The rest of our Croatia Visit
We spent a couple of days visiting Plitvice Lakes National Park and UNESCO World Heritage Site (do not miss it!), and several weeks exploring rivers, mountains, small communities and farms. We biked back roads through vineyards and along coastal headlands, snorkeled (not a tropical paradise, but certainly fascinating). We spent a few days in Pula, Istria, in the north of the country, exploring a major coloseum and other ruins. Yes, we wandered the cities and museums of Zadar, Dubrovnik and Zagreb. We really kept moving to enjoy this small country in six weeks!

Natural History
We found endangered orchids, flowers we still have not identified in botanical guides, and several glass snakes, properly the Legless European Lizard, Pseudopus apodus. Add some cool birds like Red-backed Shrikes, White Wagtails, Hooded Brows, Great Spotted Woodpeckers and many more.

There are a few European style, family-run car campgrounds, well-listed on web sites, but camping outside of these is unlawful. Fortunately, everywhere we paddled were small towns of perhaps 100 people, each with several families earning additional income by running what we call B&B’s. Without reservations, it was a quick task to ask around and book one of these near wherever we beached our kayak. The high season of July and August might pose problems without reservations.

Bus and van transportation was very inexpensive, comfortable and reliable, but you must get advice on finding the route and schedule you want. We found no reason to rent a vehicle, although that is certainly possible.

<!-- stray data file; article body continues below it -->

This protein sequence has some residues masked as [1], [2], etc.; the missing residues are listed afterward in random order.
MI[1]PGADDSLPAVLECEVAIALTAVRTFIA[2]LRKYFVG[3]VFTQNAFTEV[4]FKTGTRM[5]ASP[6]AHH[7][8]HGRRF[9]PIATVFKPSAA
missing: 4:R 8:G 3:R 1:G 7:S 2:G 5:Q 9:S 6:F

Croatian is a very odd one to begin to learn, especially if you have never spoken an Eastern European language, as many sounds are strange to us. Many locals, but not most, spoke enough English for us to get by. Our Lonely Planet book offered a helpful start and we got better over the weeks.

The Local Folks
Wonderfully warm without exception! Fair, peaceful, respectful gentle and helpful … the kind of folks you treat with honor and want to compensate fairly for their assistance.

Photo Resources
Our gallery – see Croatia section of http://ExplorerDJ.smugmug.com

Flip through the many images on the Huck Finn site to discover what most interests you about Croatia.
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{ 2 comments… read them below or add one }

Tony Moore March 22, 2015 at 10:52 am

Thank you, Joanne and Doug, for a wonderful account of your Croatian adventure! Definitely a venue I will consider in the future…and I didn’t even know about it until now. The history, the culture, the natural beauty of the Adriatic, what a package!
(The hard rain you described was exactly as I have experienced it a few times here in Rhode Island and Massachusetts, with giant drops bouncing off the water’s surface, a haze on the water, and the flattening out of the water under such heavy bombardment…magical!)


Nancy Soares March 25, 2015 at 7:16 pm

Glad you enjoyed the post, Tony! I was planning on going to Croatia myself this June with my friend Barbara Kossy but decided to postpone the trip till later. I was inspired by Rebecca West’s fantastic read “Black Lamb and Grey Falcon” about pre-WW II Yugoslavia. I wanted to combine kayak camping with a road trip through Serbia, Montenegro, and Macedonia and follow the route West took with her husband. I still hope to pull it off. If you go let us know! I’d love to hear your story. It sounds like a fascinating place.